Oregon’s U.S. Senator Jeff Merkley joined his colleagues in sending letters to Pfizer, Moderna, and Johnson & Johnson requesting information on their plans to expand access to COVID-19 vaccines and vaccine manufacturing capacity across the globe. Their request comes as India faces a humanitarian and public health crisis, with over 400,000 new COVID cases reported in a single day earlier this week and record-breaking daily case counts set for several days in a row.
“COVID-19 has infected over 148 million people and killed over three million globally, with hundreds of thousands of new cases and thousands of deaths being reported daily. Though Pfizer, Moderna, Johnson & Johnson, and other companies have developed safe and effective COVID-19 vaccines, the uncontrolled spread of coronavirus poses significant risks to global vaccination efforts: as the virus proliferates, it evolves—increasing the risk of a variant developing that renders vaccinations ineffective,” the senators wrote.
India is a major producer of the Oxford/AstraZeneca COVID-19 vaccines and has exported over 66 million doses globally since January 2021. But in the midst of the recent surge of COVID-19 cases, India is struggling to vaccinate people quickly enough to quell the outbreak.
There are several steps that vaccine companies could take to expand access to vaccines globally, including in India. Companies could affirmatively decide to share technology, such as vaccine recipes and manufacturing information, with partner companies to expedite production. This technology transfer could take place voluntarily. Meanwhile, the World Health Organization (WHO) has set up multiple mechanisms through which technology transfer could occur, including through its “COVID-19 Technology Access Pool” (C-TAP)—which calls on “the global community to voluntarily share knowledge, intellectual property and data necessary for COVID-19”—and its mRNA vaccine technology transfer hub—which seeks to “expand the capacity of low- and middle-income countries to produce COVID-19 vaccines and scale up manufacturing” by facilitating the transfer of technology and intellectual property to those countries.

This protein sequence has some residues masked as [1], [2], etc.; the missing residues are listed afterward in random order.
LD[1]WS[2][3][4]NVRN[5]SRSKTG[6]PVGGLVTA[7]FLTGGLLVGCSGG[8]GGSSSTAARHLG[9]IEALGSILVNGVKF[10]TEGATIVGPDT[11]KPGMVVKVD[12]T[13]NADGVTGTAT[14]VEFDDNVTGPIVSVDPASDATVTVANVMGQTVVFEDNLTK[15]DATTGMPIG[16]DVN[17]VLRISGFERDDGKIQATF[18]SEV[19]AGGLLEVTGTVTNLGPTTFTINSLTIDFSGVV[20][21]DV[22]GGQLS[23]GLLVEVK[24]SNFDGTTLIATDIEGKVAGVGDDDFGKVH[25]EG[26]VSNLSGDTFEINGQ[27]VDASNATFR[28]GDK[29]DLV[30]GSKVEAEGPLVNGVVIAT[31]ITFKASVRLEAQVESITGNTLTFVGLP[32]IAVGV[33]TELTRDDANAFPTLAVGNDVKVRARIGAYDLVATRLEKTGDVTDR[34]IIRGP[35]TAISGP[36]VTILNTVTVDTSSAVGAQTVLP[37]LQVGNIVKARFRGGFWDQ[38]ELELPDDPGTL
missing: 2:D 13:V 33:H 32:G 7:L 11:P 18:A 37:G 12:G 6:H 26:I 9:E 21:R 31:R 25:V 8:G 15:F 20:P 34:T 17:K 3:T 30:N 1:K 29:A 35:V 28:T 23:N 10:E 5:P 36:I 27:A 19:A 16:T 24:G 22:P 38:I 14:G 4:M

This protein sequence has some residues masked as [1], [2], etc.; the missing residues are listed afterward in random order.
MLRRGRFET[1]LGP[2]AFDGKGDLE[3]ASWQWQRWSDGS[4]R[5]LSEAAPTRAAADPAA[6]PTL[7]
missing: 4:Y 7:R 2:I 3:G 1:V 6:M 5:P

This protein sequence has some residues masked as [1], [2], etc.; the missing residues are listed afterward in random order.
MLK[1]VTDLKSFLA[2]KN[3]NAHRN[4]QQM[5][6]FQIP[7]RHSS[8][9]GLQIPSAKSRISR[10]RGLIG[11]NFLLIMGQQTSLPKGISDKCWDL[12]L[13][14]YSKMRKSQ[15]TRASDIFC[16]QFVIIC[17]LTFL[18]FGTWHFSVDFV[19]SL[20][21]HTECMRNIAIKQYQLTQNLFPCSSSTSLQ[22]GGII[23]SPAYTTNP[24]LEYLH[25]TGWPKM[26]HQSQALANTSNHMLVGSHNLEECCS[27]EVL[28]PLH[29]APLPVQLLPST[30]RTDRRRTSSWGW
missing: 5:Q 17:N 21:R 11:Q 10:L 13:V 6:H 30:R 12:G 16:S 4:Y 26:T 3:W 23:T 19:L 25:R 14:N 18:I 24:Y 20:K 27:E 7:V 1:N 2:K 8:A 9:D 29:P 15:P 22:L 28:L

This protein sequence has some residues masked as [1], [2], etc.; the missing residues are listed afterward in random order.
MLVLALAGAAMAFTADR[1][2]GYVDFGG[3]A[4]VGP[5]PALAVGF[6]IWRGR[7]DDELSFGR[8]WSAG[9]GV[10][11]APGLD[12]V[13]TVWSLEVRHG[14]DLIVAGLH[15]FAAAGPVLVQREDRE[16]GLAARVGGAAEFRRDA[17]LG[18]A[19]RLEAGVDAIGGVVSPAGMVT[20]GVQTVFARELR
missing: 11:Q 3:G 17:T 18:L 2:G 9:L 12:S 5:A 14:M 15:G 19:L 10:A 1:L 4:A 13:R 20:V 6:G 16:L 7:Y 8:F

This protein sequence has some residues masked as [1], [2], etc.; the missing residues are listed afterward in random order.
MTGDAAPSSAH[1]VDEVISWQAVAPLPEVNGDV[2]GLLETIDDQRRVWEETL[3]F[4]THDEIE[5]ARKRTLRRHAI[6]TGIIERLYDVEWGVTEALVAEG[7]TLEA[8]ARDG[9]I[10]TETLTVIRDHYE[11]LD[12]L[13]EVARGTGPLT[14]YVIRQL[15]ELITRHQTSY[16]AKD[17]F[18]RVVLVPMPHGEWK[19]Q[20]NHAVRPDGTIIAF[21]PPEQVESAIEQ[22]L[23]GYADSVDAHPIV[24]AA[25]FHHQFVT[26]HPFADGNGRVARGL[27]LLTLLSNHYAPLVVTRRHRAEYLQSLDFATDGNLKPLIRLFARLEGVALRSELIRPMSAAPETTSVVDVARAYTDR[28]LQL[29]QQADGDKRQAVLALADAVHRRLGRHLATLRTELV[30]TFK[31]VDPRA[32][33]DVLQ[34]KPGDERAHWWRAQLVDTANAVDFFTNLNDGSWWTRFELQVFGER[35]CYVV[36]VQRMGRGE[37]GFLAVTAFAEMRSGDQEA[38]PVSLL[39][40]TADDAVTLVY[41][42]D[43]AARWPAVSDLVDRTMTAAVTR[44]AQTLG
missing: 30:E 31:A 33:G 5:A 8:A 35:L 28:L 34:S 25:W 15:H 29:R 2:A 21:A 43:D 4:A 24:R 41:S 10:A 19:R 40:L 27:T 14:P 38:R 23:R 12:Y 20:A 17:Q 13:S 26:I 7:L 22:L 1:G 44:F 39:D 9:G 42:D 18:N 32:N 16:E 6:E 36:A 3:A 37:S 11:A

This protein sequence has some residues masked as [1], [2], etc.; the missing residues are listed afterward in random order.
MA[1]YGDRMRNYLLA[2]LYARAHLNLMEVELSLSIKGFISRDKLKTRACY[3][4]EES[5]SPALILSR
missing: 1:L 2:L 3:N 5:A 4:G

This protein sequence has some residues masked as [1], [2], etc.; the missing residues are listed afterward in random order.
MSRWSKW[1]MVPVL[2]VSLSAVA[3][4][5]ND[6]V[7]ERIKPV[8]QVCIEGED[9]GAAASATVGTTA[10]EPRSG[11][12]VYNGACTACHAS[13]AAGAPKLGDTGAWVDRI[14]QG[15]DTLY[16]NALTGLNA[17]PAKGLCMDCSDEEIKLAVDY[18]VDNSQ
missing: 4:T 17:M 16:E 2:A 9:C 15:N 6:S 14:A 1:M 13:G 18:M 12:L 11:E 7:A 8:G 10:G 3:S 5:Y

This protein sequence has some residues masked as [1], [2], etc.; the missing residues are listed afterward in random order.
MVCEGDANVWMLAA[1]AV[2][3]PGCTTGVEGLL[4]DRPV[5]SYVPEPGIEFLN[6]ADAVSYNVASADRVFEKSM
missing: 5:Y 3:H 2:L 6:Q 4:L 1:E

Experts have also called for the U.S. to support the temporary waiver of some Trade-Related Aspects of Intellectual Property Rights (TRIPS) rules proposed by India and South Africa at the World Trade Organization (WTO), which would temporarily lift certain intellectual property barriers and allow countries to locally manufacture COVID-19 diagnostics, treatments, and vaccines. Senator Merkley previously joined his Democratic colleagues in a letter to President Biden urging the administration to allow the waiver proposal to advance to textual negotiation at the WTO’s highest trade body.
In addition to Senator Merkley, these letters were signed by United States Senators Elizabeth Warren (D-MA), Edward J. Markey (D-MA), Tammy Baldwin (D-WI), and Christopher S. Murphy (D-CT).
A copy of the letter to Pfizer can be found here.
A copy of the letter to Moderna can be found here.
A copy of the letter to Johnson & Johnson can be found here.
The lawmakers asked a series of questions about the companies’ plans to expand global vaccine access. They have requested a response no later than May 11, 2021.